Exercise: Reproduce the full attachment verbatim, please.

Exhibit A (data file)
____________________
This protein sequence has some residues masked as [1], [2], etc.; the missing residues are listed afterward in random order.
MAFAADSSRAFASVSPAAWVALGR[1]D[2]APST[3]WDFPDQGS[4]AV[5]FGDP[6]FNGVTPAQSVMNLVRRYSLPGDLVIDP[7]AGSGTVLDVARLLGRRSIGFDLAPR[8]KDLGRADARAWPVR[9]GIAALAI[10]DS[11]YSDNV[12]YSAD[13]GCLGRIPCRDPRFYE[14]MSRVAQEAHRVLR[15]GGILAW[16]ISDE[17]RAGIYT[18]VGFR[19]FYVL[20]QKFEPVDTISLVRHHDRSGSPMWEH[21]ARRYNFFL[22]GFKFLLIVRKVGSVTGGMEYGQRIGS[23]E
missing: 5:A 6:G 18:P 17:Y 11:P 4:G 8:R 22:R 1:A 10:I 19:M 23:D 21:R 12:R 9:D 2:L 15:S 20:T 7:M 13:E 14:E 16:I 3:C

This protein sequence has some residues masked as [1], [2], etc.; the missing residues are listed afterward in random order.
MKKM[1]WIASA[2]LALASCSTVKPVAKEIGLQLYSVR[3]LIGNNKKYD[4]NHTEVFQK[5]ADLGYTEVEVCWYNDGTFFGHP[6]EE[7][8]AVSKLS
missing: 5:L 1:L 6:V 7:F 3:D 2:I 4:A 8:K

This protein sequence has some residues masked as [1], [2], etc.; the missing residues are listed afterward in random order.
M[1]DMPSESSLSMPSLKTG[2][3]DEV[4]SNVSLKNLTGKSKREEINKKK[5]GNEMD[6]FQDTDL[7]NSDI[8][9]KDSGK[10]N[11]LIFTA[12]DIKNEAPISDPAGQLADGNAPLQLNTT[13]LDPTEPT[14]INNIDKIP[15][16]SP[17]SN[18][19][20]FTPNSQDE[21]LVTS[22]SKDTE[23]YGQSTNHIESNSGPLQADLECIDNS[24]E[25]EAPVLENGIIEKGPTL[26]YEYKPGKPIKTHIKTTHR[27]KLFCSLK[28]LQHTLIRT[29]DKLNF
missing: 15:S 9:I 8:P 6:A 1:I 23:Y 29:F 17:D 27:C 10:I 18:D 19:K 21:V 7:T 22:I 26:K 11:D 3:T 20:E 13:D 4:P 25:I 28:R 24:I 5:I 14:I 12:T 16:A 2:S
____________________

This protein sequence has some residues masked as [1], [2], etc.; the missing residues are listed afterward in random order.
MAFAADSSRAFASVSPAAWVALGR[1]D[2]APST[3]WDFPDQGS[4]AV[5]FGDP[6]FNGVTPAQSVMNLVRRYSLPGDLVIDP[7]AGSGTVLDVARLLGRRSIGFDLAPR[8]KDLGRADARAWPVR[9]GIAALAI[10]DS[11]YSDNV[12]YSAD[13]GCLGRIPCRDPRFYE[14]MSRVAQEAHRVLR[15]GGILAW[16]ISDE[17]RAGIYT[18]VGFR[19]FYVL[20]QKFEPVDTISLVRHHDRSGSPMWEH[21]ARRYNFFL[22]GFKFLLIVRKVGSVTGGMEYGQRIGS[23]E
missing: 5:A 6:G 18:P 17:Y 11:P 4:G 8:R 22:R 1:A 10:I 19:M 23:D 21:R 12:R 9:D 2:L 15:S 20:T 7:M 13:E 14:E 16:I 3:C

This protein sequence has some residues masked as [1], [2], etc.; the missing residues are listed afterward in random order.
MKKM[1]WIASA[2]LALASCSTVKPVAKEIGLQLYSVR[3]LIGNNKKYD[4]NHTEVFQK[5]ADLGYTEVEVCWYNDGTFFGHP[6]EE[7][8]AVSKLS
missing: 5:L 1:L 6:V 7:F 3:D 2:I 4:A 8:K

This protein sequence has some residues masked as [1], [2], etc.; the missing residues are listed afterward in random order.
M[1]DMPSESSLSMPSLKTG[2][3]DEV[4]SNVSLKNLTGKSKREEINKKK[5]GNEMD[6]FQDTDL[7]NSDI[8][9]KDSGK[10]N[11]LIFTA[12]DIKNEAPISDPAGQLADGNAPLQLNTT[13]LDPTEPT[14]INNIDKIP[15][16]SP[17]SN[18][19][20]FTPNSQDE[21]LVTS[22]SKDTE[23]YGQSTNHIESNSGPLQADLECIDNS[24]E[25]EAPVLENGIIEKGPTL[26]YEYKPGKPIKTHIKTTHR[27]KLFCSLK[28]LQHTLIRT[29]DKLNF
missing: 15:S 9:I 8:P 6:A 1:I 23:Y 29:F 17:D 27:C 10:I 18:D 19:K 21:V 7:T 22:I 26:K 11:D 3:T 20:E 13:D 4:P 25:I 28:R 24:I 5:I 14:I 12:T 16:A 2:S